This is the foundational core to a data strategy, and is the first step on the journey of data maturity. This is often a centralized data architecture with a clear set of tools and users.

The initial design of most systems to support business decision-making have been optimized for known data and known questions. There is centralized data that downstream consumers clearly understand, hopefully focused on the most pressing questions which generate the greatest return on investment in data and technology.  

Once an organization has this platform in place and the data available it may spur further, more diagnostic or unknown questions, leading us to the next quadrant.

Quadrant 2: Known data and unknown questions

Examples of known data, unknown question

  • Unknown question: What are the characteristics of my most profitable customers?
  • Known data: data that’s already modeled in a warehouse or lakehouse

Understanding and investigating

While the legacy data stack is finely tuned for well-defined data and analytics, it can also serve the case of new analytics on top of the well-defined data.  This is the case with Quadrant 2, or the known data and unknown questions.  

With a clearly documented data model and accessible data, asking new questions which require no new or unknown data can be fairly straightforward.

In this scenario we have a good understanding of the data that we have available, even if we do not know the sorts of questions that will be asked either today or in the future.

One approach to cater for this requirement is the creation of data marts and cubes, which have provided a way for data producers to present data in a well-defined way for downstream consumption.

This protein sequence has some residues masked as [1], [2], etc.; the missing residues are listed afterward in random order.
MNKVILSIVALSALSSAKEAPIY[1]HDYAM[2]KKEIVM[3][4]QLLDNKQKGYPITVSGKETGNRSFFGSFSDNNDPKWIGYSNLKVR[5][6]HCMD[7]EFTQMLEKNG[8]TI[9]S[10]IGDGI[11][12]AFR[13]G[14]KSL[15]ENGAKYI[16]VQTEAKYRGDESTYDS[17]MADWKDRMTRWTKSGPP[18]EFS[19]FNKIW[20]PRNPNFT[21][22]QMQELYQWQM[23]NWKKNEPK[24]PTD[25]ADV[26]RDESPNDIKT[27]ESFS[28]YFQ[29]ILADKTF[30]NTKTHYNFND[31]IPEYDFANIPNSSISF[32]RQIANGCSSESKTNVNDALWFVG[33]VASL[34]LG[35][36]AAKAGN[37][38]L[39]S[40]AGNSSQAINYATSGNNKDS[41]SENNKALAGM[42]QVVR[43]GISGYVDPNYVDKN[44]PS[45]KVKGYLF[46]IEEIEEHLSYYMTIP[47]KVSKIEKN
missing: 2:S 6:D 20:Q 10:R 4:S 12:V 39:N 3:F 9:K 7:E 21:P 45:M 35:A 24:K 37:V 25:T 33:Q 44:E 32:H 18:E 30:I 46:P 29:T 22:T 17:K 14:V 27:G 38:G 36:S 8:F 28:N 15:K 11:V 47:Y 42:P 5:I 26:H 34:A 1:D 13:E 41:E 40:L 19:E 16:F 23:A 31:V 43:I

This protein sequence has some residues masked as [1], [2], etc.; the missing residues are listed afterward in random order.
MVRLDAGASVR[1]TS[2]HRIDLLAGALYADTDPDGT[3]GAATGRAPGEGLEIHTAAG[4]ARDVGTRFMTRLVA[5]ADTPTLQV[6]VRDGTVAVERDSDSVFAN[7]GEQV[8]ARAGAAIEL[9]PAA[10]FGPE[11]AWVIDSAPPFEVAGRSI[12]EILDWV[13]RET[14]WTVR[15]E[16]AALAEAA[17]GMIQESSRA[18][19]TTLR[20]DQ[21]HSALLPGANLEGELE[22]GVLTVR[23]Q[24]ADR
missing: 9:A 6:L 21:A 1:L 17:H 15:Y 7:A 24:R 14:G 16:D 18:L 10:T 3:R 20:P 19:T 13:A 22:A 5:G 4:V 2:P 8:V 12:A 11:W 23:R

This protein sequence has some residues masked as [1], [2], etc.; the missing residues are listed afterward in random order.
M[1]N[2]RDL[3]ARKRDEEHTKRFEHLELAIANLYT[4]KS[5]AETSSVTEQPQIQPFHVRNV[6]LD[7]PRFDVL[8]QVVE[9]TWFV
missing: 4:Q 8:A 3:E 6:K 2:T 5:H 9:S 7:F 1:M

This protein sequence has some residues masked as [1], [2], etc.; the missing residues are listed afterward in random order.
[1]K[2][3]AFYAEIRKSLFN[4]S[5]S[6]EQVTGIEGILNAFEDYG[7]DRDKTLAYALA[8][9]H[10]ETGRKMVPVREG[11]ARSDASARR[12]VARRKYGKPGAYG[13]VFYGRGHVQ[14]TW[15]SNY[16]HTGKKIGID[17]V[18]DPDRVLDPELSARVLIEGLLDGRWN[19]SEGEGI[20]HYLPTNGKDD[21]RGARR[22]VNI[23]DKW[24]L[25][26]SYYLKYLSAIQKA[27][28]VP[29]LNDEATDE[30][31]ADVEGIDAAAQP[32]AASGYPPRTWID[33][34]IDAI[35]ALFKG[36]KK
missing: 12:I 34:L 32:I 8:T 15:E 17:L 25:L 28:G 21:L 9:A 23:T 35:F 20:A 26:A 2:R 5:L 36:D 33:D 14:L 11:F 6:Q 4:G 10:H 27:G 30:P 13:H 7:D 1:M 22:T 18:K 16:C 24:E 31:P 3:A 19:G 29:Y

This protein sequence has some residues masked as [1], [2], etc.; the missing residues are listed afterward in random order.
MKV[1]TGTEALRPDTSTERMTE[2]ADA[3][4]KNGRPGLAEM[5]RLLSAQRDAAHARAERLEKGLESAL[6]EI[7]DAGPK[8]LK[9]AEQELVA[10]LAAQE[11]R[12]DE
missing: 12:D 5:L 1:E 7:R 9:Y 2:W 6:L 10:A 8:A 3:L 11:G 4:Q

In a data lake, this is particularly important because the ratio of known data to unknown data can be quite low. By pre-aggregating or pre-integrating data into discrete and comprehensible datasets, when the time comes to ask a new question the data will be readily available and can be used to produce new analyses.

These data ecosystems for known data typically have an efficiently integrated data model that reflects business logic from across the operation. However, the main challenge with a system so streamlined toward known data is that the introduction of new data or new analytics needs can be quite taxing. 

Moving on to quadrant 3, dealing with new, unknown data presents materially greater challenges in terms of time and effort. 

Quadrant 3: Unknown data, known questions

Examples of unknown data and known questions

  • Known question: What’s the behavior of my most profitable customer? 
  • Unknown data: Data that hasn’t been centralized and modeled. 

Data Discovery, finding new data to answer known questions

Legacy data stacks are tailor-made for centralized, clearly modeled data.  

However, in the ever-changing and dynamic world of modern business there is no guarantee that data will remain unchanged, instead, new varieties of data are constantly being produced. 

In a data lake, there is a vast amount of data, some of which has great potential, but which is unused — often this is called dark data — in a recent BCG study, they’ve found that 50% of data that companies store is dark data.

When there are known analyses that require unknown or previously undiscovered data, or the data is new to the organization, this is represented in quadrant 3: unknown data, known questions